Robert's Rules and Your Voting Rights - dummies

Robert’s Rules and Your Voting Rights

By C. Alan Jennings, PRP, PRP

As a member of an organization, you have a right to vote on motions under consideration according to Robert’s Rules and basic good practice. Voting is a right that comes with some responsibilities, as well.

It’s your duty to vote when you have an opinion about a matter being decided. By failing to vote, you allow others to make the decision, which is the same as having voted for the prevailing side. Whether you vote or not, you’re still in some way responsible for the decision that’s made.

On the other hand, you can’t be forced to vote, and in fact, should not vote in certain situations. According to Robert’s Rules, you should abstain from voting whenever you have an interest in the outcome that directly affects you personally (or monetarily) in a manner not shared by the other members of your group. The key here is that the other members don’t share your interest. For example, it’s certainly okay for you to vote in favor of, say, holding a banquet, even though you have a direct personal interest. You benefit from having the association buy your dinner. But so does everybody else. However, if the motion decides whether to give your company the catering contract, good form compels you to abstain from voting.

Just to be clear, the abstention rule is a should rule. Just as you can’t be forced to vote, you can’t actually be compelled not to vote. As a voting member, you can vote to swing the contract your way, but it’s bad form if you do.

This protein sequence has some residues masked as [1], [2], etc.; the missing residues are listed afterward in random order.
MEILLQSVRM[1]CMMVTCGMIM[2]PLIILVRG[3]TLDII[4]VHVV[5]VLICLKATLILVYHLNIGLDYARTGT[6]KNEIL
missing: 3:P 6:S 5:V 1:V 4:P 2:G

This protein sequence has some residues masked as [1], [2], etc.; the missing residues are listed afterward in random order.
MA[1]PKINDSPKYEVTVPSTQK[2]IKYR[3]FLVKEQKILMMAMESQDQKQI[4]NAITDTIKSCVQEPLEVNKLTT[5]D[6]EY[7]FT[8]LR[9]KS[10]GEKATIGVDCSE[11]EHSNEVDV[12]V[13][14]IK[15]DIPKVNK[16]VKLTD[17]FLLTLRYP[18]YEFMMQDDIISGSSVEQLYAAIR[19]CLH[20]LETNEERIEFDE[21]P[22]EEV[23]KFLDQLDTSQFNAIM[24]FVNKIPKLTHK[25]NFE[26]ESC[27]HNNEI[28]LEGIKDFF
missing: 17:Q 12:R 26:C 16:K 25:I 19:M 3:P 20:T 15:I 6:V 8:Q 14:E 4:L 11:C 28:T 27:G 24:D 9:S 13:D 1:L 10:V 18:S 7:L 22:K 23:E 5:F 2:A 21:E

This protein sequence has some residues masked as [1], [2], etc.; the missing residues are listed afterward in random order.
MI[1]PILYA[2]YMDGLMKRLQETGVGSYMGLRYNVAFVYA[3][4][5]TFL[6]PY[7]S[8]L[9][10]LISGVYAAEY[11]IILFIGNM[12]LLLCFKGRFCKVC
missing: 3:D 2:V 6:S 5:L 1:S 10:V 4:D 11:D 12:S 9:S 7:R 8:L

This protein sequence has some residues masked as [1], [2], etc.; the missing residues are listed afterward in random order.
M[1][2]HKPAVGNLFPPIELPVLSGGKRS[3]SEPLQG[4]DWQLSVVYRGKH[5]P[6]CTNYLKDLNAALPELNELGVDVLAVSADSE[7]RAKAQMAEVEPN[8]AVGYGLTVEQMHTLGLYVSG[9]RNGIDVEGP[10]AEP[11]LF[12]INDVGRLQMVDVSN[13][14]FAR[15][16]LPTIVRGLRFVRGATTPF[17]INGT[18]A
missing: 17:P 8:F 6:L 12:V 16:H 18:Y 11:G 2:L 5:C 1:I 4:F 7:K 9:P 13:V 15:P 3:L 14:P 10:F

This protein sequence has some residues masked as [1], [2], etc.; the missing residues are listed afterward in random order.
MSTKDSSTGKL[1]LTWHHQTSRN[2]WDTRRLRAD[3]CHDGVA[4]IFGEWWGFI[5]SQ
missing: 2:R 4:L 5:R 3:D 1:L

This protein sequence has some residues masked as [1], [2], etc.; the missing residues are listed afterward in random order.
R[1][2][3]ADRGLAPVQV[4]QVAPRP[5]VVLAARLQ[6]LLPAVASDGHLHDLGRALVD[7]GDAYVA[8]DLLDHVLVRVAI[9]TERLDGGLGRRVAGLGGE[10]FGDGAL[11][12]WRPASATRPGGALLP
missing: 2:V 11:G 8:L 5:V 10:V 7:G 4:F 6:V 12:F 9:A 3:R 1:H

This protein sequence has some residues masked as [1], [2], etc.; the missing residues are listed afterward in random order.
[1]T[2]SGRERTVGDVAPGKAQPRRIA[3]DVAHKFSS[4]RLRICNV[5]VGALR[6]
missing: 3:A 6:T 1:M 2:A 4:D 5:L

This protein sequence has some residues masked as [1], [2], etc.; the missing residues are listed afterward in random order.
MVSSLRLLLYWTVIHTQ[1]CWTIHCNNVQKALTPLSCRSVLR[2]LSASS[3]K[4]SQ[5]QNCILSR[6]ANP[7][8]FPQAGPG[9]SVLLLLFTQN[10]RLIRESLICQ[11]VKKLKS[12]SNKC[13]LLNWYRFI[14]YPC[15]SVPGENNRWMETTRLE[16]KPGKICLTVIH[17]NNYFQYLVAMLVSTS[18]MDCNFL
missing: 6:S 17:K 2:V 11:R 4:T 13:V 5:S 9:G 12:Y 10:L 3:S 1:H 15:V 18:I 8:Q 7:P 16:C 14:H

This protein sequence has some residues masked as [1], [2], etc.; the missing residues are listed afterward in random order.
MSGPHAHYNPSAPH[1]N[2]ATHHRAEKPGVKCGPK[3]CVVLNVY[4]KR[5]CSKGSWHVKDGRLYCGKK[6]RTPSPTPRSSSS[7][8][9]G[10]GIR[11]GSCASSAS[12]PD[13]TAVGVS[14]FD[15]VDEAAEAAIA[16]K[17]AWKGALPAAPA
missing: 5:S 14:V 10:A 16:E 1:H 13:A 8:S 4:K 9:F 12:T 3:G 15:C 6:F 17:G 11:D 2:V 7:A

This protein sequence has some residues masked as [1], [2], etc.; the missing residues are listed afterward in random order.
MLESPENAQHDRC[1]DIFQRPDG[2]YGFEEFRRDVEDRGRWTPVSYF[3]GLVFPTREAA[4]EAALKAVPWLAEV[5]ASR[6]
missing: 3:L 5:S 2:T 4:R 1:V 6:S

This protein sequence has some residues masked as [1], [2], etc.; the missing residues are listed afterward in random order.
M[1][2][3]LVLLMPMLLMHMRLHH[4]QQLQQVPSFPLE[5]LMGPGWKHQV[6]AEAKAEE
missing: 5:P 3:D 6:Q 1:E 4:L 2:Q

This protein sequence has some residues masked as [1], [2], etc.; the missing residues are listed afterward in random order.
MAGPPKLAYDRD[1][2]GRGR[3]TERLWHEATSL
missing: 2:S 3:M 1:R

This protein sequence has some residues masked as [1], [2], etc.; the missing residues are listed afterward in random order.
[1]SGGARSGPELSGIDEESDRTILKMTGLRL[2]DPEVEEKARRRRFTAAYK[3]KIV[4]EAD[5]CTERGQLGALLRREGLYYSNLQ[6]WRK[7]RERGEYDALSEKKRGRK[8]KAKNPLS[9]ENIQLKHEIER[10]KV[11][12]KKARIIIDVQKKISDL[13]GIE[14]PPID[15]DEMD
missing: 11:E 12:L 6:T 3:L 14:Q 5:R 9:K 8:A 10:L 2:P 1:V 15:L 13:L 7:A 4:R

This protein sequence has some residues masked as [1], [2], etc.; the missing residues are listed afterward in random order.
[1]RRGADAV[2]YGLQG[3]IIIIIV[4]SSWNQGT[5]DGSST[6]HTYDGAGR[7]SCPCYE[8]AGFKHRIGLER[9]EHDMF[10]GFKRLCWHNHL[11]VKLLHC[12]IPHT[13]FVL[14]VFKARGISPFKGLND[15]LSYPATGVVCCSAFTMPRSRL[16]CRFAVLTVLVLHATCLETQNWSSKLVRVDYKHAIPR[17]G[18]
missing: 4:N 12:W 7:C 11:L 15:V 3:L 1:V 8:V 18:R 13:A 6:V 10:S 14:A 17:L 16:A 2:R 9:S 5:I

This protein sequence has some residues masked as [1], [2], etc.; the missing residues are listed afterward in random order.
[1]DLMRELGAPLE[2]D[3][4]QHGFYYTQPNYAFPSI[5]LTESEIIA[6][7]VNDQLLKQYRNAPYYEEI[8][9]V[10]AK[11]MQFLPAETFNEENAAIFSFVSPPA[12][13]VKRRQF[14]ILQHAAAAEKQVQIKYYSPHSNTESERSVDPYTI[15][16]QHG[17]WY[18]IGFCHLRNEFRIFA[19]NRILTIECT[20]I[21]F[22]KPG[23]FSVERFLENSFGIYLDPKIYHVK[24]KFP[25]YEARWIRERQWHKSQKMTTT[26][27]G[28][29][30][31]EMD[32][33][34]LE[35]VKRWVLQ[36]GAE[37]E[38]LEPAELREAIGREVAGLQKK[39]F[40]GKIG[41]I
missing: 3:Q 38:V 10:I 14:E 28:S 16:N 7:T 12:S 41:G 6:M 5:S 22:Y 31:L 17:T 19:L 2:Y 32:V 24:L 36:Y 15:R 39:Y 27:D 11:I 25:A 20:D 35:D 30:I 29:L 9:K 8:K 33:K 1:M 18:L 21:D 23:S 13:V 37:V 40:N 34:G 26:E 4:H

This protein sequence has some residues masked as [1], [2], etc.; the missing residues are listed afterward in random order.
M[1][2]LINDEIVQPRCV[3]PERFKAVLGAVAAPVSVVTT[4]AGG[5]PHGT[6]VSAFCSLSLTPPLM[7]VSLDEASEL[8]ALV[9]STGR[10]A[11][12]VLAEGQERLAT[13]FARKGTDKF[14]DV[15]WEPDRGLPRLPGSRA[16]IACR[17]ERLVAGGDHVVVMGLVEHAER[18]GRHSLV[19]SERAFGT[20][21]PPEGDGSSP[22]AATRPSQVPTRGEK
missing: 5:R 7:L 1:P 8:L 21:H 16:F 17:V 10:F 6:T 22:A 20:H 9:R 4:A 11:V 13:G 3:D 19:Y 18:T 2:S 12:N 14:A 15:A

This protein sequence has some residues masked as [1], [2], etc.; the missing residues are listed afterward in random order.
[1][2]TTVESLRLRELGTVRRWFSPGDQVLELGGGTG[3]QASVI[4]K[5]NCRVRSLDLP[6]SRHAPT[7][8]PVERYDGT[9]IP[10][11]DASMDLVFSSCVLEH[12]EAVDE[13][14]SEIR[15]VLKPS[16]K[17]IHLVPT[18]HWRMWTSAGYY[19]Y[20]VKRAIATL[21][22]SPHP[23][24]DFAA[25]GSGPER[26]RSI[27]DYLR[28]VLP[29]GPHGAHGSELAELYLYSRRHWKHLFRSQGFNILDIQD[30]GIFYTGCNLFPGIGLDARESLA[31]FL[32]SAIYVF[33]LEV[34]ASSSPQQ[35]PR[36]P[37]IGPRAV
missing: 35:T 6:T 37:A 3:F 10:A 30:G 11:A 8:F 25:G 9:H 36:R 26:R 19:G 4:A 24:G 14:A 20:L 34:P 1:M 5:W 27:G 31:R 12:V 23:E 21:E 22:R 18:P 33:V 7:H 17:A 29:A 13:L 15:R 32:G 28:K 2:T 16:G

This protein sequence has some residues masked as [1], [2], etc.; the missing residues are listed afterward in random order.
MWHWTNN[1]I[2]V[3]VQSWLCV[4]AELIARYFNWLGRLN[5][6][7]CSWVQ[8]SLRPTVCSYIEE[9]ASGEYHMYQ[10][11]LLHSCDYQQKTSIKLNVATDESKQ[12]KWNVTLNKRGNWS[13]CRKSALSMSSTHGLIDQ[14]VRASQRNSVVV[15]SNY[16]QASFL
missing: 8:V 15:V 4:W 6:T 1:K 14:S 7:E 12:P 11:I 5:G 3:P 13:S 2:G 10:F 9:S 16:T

The rule that you should abstain from voting on matters of direct personal interest to you doesn’t apply if you’re nominated for office. If your status as a member makes you eligible for the office, you’re entitled to benefit from a vote as any other member would. So go ahead and vote for yourself, if you want to.

When the group has moved on from the debate stage and voting is underway, you’re not permitted to get a little debate in edgewise under the guise of explaining your vote. The right of free speech stops when the voting starts.

When voting by any method except by ballot, if the result of a vote has been declared, you can change your vote, but only with the unanimous consent of the assembly without debate. Otherwise, it’s too late. However, you have an absolute right to change your (nonballot) vote at any time up until the result is announced.

No matter how many constituencies you may represent at the convention, or how many offices you hold, you have only one vote in the assembly of which you are a member. Secretary and treasurer may be two offices on the board, but even if you’re serving in both offices, you don’t get to vote twice. The rule of one person having only one vote is a fundamental principle of parliamentary law.

All questions related to the manner and methods of voting are within the control of your group except as your bylaws may dictate. Through the use of incidental motions related to voting and the polls, your group remains in control of its own voting procedures.